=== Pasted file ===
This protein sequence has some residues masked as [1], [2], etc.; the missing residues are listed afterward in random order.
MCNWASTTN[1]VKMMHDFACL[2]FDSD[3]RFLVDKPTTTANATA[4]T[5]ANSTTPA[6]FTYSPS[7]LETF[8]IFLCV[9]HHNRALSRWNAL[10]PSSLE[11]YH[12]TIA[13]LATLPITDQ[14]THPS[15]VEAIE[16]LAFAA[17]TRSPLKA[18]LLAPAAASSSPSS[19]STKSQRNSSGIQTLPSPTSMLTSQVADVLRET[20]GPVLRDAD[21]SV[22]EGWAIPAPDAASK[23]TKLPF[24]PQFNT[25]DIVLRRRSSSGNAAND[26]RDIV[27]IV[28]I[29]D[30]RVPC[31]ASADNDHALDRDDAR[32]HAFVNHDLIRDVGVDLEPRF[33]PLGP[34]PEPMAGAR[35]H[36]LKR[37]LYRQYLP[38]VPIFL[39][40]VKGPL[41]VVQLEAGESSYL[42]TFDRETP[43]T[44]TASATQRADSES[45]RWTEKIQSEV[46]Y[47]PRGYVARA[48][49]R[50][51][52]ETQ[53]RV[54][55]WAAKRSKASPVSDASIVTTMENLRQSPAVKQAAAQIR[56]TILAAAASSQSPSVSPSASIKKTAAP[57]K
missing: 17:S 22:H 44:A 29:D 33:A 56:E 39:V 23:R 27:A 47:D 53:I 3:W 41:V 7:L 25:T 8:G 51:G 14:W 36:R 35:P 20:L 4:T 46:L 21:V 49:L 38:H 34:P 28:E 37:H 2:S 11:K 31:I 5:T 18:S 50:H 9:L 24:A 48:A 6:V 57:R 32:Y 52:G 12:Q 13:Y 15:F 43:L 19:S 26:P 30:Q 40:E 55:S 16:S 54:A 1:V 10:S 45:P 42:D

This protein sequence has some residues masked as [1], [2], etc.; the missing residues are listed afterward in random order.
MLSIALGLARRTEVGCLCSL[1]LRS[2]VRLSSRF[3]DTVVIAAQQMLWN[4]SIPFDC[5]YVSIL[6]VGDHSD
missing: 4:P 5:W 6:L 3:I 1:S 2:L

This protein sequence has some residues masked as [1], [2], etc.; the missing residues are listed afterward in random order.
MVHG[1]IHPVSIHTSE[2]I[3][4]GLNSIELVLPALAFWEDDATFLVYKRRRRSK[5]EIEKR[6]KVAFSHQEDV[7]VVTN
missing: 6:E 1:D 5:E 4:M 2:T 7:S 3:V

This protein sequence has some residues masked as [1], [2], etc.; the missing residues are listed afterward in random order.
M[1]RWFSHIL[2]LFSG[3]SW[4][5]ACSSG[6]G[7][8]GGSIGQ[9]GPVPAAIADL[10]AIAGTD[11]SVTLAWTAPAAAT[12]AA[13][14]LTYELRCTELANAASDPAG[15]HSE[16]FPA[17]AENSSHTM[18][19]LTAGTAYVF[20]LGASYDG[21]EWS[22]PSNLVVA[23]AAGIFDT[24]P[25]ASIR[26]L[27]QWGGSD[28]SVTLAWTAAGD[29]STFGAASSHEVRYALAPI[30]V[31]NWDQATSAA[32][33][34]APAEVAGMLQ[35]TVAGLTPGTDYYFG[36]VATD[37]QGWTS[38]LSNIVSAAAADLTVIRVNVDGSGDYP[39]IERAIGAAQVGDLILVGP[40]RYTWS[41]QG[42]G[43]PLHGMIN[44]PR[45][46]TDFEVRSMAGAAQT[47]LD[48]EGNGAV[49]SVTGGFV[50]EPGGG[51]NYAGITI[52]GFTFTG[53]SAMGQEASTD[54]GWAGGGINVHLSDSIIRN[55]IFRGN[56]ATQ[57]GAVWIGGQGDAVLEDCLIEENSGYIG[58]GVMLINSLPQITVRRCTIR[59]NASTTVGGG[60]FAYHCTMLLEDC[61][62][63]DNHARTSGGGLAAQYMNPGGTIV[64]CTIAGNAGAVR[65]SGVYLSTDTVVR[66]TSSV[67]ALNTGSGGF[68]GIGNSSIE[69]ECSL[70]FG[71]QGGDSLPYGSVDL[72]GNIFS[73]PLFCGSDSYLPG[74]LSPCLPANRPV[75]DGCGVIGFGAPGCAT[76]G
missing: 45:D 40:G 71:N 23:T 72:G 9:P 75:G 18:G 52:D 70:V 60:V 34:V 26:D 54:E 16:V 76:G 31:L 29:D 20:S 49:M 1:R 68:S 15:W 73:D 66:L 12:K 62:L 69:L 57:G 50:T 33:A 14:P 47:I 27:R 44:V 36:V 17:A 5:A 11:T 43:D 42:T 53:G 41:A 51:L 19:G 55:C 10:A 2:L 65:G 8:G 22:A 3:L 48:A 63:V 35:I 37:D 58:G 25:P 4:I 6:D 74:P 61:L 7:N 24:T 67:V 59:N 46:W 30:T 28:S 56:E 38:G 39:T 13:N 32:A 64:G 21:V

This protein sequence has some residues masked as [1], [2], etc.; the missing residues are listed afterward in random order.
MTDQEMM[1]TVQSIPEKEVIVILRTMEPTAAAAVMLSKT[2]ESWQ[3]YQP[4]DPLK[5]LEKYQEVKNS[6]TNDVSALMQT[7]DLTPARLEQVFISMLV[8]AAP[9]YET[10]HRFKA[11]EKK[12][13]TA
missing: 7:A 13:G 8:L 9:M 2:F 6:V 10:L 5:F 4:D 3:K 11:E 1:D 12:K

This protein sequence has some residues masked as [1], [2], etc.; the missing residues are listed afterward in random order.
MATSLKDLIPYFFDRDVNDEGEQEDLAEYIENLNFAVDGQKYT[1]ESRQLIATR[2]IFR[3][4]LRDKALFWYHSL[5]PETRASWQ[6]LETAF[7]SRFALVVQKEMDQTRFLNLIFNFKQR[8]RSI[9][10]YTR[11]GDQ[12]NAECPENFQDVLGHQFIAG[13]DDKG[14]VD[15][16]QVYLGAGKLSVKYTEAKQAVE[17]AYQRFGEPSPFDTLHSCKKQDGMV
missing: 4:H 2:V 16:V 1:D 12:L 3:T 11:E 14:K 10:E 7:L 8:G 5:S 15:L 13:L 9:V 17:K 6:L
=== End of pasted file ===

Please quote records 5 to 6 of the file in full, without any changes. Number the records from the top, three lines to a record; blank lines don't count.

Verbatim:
This protein sequence has some residues masked as [1], [2], etc.; the missing residues are listed afterward in random order.
MTDQEMM[1]TVQSIPEKEVIVILRTMEPTAAAAVMLSKT[2]ESWQ[3]YQP[4]DPLK[5]LEKYQEVKNS[6]TNDVSALMQT[7]DLTPARLEQVFISMLV[8]AAP[9]YET[10]HRFKA[11]EKK[12][13]TA
missing: 7:A 13:G 8:L 9:M 2:F 6:V 10:L 5:F 4:D 3:K 11:E 1:D 12:K

This protein sequence has some residues masked as [1], [2], etc.; the missing residues are listed afterward in random order.
MATSLKDLIPYFFDRDVNDEGEQEDLAEYIENLNFAVDGQKYT[1]ESRQLIATR[2]IFR[3][4]LRDKALFWYHSL[5]PETRASWQ[6]LETAF[7]SRFALVVQKEMDQTRFLNLIFNFKQR[8]RSI[9][10]YTR[11]GDQ[12]NAECPENFQDVLGHQFIAG[13]DDKG[14]VD[15][16]QVYLGAGKLSVKYTEAKQAVE[17]AYQRFGEPSPFDTLHSCKKQDGMV
missing: 4:H 2:V 16:V 1:D 12:L 3:T 11:E 14:K 10:E 7:L 8:G 5:S 15:L 13:L 9:V 17:K 6:L